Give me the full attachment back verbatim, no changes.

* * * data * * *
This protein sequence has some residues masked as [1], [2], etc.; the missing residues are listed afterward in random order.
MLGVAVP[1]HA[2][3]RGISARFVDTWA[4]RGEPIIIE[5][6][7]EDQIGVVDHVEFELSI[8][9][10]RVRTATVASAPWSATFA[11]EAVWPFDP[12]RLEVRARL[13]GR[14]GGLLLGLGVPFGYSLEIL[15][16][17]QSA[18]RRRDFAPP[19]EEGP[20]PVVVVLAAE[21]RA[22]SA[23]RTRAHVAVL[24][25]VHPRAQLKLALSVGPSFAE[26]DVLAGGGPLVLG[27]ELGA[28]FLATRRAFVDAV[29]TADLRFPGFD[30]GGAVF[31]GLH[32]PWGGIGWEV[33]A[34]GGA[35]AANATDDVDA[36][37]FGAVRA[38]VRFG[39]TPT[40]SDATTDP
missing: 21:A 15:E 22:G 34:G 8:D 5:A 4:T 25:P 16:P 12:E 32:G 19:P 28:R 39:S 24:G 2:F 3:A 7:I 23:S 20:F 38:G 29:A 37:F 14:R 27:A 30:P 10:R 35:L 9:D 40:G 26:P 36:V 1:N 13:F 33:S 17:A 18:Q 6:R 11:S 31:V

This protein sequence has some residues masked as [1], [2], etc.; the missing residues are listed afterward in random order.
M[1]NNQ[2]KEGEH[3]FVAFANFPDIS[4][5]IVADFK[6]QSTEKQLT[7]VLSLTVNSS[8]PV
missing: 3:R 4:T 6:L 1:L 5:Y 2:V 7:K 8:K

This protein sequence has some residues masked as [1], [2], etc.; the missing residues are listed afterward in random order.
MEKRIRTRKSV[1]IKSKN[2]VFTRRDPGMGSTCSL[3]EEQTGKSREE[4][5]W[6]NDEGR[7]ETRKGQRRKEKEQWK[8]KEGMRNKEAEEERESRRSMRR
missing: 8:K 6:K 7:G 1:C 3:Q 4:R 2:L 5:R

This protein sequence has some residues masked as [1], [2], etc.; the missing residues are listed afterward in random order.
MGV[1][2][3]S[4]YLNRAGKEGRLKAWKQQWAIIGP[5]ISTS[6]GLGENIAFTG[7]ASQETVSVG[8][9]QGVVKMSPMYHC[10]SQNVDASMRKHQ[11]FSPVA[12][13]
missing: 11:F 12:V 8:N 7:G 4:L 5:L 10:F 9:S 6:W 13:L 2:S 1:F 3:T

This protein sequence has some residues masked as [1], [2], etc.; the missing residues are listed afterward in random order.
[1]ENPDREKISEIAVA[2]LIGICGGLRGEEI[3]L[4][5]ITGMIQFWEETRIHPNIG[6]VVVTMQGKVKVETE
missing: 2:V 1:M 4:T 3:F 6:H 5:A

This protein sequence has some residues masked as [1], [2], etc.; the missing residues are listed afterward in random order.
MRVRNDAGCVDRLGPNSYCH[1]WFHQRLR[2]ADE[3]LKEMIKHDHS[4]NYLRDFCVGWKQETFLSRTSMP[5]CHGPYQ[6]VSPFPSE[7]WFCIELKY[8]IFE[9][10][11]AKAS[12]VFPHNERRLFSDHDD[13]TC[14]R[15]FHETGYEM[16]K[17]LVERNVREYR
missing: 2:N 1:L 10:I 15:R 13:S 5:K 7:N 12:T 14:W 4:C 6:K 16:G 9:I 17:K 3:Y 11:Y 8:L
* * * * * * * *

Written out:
This protein sequence has some residues masked as [1], [2], etc.; the missing residues are listed afterward in random order.
MLGVAVP[1]HA[2][3]RGISARFVDTWA[4]RGEPIIIE[5][6][7]EDQIGVVDHVEFELSI[8][9][10]RVRTATVASAPWSATFA[11]EAVWPFDP[12]RLEVRARL[13]GR[14]GGLLLGLGVPFGYSLEIL[15][16][17]QSA[18]RRRDFAPP[19]EEGP[20]PVVVVLAAE[21]RA[22]SA[23]RTRAHVAVL[24][25]VHPRAQLKLALSVGPSFAE[26]DVLAGGGPLVLG[27]ELGA[28]FLATRRAFVDAV[29]TADLRFPGFD[30]GGAVF[31]GLH[32]PWGGIGWEV[33]A[34]GGA[35]AANATDDVDA[36][37]FGAVRA[38]VRFG[39]TPT[40]SDATTDP
missing: 21:A 15:E 22:G 34:G 8:D 5:A 4:T 25:P 16:P 12:E 32:G 19:P 28:R 39:S 24:G 2:F 3:A 7:I 23:S 20:F 38:G 29:A 37:F 14:R 27:A 30:P 10:R 35:L 9:D 40:G 26:P 36:V 1:N 13:F 33:S 17:A 18:Q 6:R 11:S 31:V

This protein sequence has some residues masked as [1], [2], etc.; the missing residues are listed afterward in random order.
M[1]NNQ[2]KEGEH[3]FVAFANFPDIS[4][5]IVADFK[6]QSTEKQLT[7]VLSLTVNSS[8]PV
missing: 3:R 4:T 6:L 1:L 5:Y 2:V 7:K 8:K

This protein sequence has some residues masked as [1], [2], etc.; the missing residues are listed afterward in random order.
MEKRIRTRKSV[1]IKSKN[2]VFTRRDPGMGSTCSL[3]EEQTGKSREE[4][5]W[6]NDEGR[7]ETRKGQRRKEKEQWK[8]KEGMRNKEAEEERESRRSMRR
missing: 8:K 6:K 7:G 1:C 3:Q 4:R 2:L 5:R

This protein sequence has some residues masked as [1], [2], etc.; the missing residues are listed afterward in random order.
MGV[1][2][3]S[4]YLNRAGKEGRLKAWKQQWAIIGP[5]ISTS[6]GLGENIAFTG[7]ASQETVSVG[8][9]QGVVKMSPMYHC[10]SQNVDASMRKHQ[11]FSPVA[12][13]
missing: 11:F 12:V 8:N 7:G 4:L 5:L 10:F 9:S 6:W 13:L 2:S 1:F 3:T

This protein sequence has some residues masked as [1], [2], etc.; the missing residues are listed afterward in random order.
[1]ENPDREKISEIAVA[2]LIGICGGLRGEEI[3]L[4][5]ITGMIQFWEETRIHPNIG[6]VVVTMQGKVKVETE
missing: 2:V 1:M 4:T 3:F 6:H 5:A

This protein sequence has some residues masked as [1], [2], etc.; the missing residues are listed afterward in random order.
MRVRNDAGCVDRLGPNSYCH[1]WFHQRLR[2]ADE[3]LKEMIKHDHS[4]NYLRDFCVGWKQETFLSRTSMP[5]CHGPYQ[6]VSPFPSE[7]WFCIELKY[8]IFE[9][10][11]AKAS[12]VFPHNERRLFSDHDD[13]TC[14]R[15]FHETGYEM[16]K[17]LVERNVREYR
missing: 2:N 1:L 10:I 15:R 13:S 5:K 7:N 12:T 14:W 4:C 6:K 16:G 9:I 17:K 3:Y 11:Y 8:L